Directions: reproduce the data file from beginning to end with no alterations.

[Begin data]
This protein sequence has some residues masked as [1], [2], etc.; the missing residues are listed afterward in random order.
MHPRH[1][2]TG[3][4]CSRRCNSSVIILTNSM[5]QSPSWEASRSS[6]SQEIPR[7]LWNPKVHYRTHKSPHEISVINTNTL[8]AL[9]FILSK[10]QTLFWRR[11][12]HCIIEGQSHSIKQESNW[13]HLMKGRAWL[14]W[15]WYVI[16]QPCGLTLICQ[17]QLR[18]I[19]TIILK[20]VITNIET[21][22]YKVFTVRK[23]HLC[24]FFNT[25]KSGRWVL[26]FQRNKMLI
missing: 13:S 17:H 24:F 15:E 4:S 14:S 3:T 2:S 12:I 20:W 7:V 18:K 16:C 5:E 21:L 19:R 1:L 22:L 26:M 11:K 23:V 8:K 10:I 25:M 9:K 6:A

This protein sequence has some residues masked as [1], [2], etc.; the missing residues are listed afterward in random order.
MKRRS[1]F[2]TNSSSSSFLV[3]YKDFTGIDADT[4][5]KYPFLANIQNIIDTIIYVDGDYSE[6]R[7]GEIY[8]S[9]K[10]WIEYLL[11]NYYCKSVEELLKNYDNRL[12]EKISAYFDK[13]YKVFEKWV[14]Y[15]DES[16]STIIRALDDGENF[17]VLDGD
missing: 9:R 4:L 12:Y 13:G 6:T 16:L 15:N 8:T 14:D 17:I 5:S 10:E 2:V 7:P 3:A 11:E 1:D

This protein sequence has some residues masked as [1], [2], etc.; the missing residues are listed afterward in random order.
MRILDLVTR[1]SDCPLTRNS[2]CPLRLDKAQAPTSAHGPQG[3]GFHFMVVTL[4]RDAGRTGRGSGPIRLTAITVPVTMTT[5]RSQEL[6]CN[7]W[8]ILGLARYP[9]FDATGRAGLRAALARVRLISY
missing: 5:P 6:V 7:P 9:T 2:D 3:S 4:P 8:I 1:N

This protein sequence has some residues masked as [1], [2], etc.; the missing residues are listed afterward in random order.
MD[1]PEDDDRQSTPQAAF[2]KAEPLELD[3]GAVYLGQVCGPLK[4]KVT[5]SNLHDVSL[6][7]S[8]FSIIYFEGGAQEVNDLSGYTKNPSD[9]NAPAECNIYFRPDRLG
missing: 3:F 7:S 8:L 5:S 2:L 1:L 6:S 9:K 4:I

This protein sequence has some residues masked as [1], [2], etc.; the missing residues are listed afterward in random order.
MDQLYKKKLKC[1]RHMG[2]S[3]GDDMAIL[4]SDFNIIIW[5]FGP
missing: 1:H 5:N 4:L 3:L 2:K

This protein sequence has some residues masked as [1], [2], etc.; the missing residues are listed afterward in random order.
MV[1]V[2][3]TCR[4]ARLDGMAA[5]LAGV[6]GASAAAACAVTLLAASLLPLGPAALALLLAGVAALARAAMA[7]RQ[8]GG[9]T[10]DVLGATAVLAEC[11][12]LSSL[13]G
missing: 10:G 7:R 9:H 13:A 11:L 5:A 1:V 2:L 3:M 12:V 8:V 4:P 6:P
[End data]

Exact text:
This protein sequence has some residues masked as [1], [2], etc.; the missing residues are listed afterward in random order.
MHPRH[1][2]TG[3][4]CSRRCNSSVIILTNSM[5]QSPSWEASRSS[6]SQEIPR[7]LWNPKVHYRTHKSPHEISVINTNTL[8]AL[9]FILSK[10]QTLFWRR[11][12]HCIIEGQSHSIKQESNW[13]HLMKGRAWL[14]W[15]WYVI[16]QPCGLTLICQ[17]QLR[18]I[19]TIILK[20]VITNIET[21][22]YKVFTVRK[23]HLC[24]FFNT[25]KSGRWVL[26]FQRNKMLI
missing: 13:S 17:H 24:F 15:E 4:S 14:S 3:T 2:S 12:I 20:W 7:V 18:K 16:C 5:E 21:L 19:R 1:L 22:L 26:M 11:K 23:V 8:K 10:I 25:M 9:K 6:A

This protein sequence has some residues masked as [1], [2], etc.; the missing residues are listed afterward in random order.
MKRRS[1]F[2]TNSSSSSFLV[3]YKDFTGIDADT[4][5]KYPFLANIQNIIDTIIYVDGDYSE[6]R[7]GEIY[8]S[9]K[10]WIEYLL[11]NYYCKSVEELLKNYDNRL[12]EKISAYFDK[13]YKVFEKWV[14]Y[15]DES[16]STIIRALDDGENF[17]VLDGD
missing: 9:R 4:L 12:Y 13:G 6:T 16:L 15:N 8:T 14:D 17:I 5:S 10:E 2:V 7:P 3:A 11:E 1:D

This protein sequence has some residues masked as [1], [2], etc.; the missing residues are listed afterward in random order.
MRILDLVTR[1]SDCPLTRNS[2]CPLRLDKAQAPTSAHGPQG[3]GFHFMVVTL[4]RDAGRTGRGSGPIRLTAITVPVTMTT[5]RSQEL[6]CN[7]W[8]ILGLARYP[9]FDATGRAGLRAALARVRLISY
missing: 5:P 6:V 7:P 9:T 2:D 3:S 4:P 8:I 1:N

This protein sequence has some residues masked as [1], [2], etc.; the missing residues are listed afterward in random order.
MD[1]PEDDDRQSTPQAAF[2]KAEPLELD[3]GAVYLGQVCGPLK[4]KVT[5]SNLHDVSL[6][7]S[8]FSIIYFEGGAQEVNDLSGYTKNPSD[9]NAPAECNIYFRPDRLG
missing: 3:F 7:S 8:L 5:S 2:L 1:L 6:S 9:K 4:I

This protein sequence has some residues masked as [1], [2], etc.; the missing residues are listed afterward in random order.
MDQLYKKKLKC[1]RHMG[2]S[3]GDDMAIL[4]SDFNIIIW[5]FGP
missing: 1:H 5:N 4:L 3:L 2:K

This protein sequence has some residues masked as [1], [2], etc.; the missing residues are listed afterward in random order.
MV[1]V[2][3]TCR[4]ARLDGMAA[5]LAGV[6]GASAAAACAVTLLAASLLPLGPAALALLLAGVAALARAAMA[7]RQ[8]GG[9]T[10]DVLGATAVLAEC[11][12]LSSL[13]G
missing: 10:G 7:R 9:H 13:A 11:L 5:A 1:V 2:L 3:M 12:V 8:V 4:P 6:P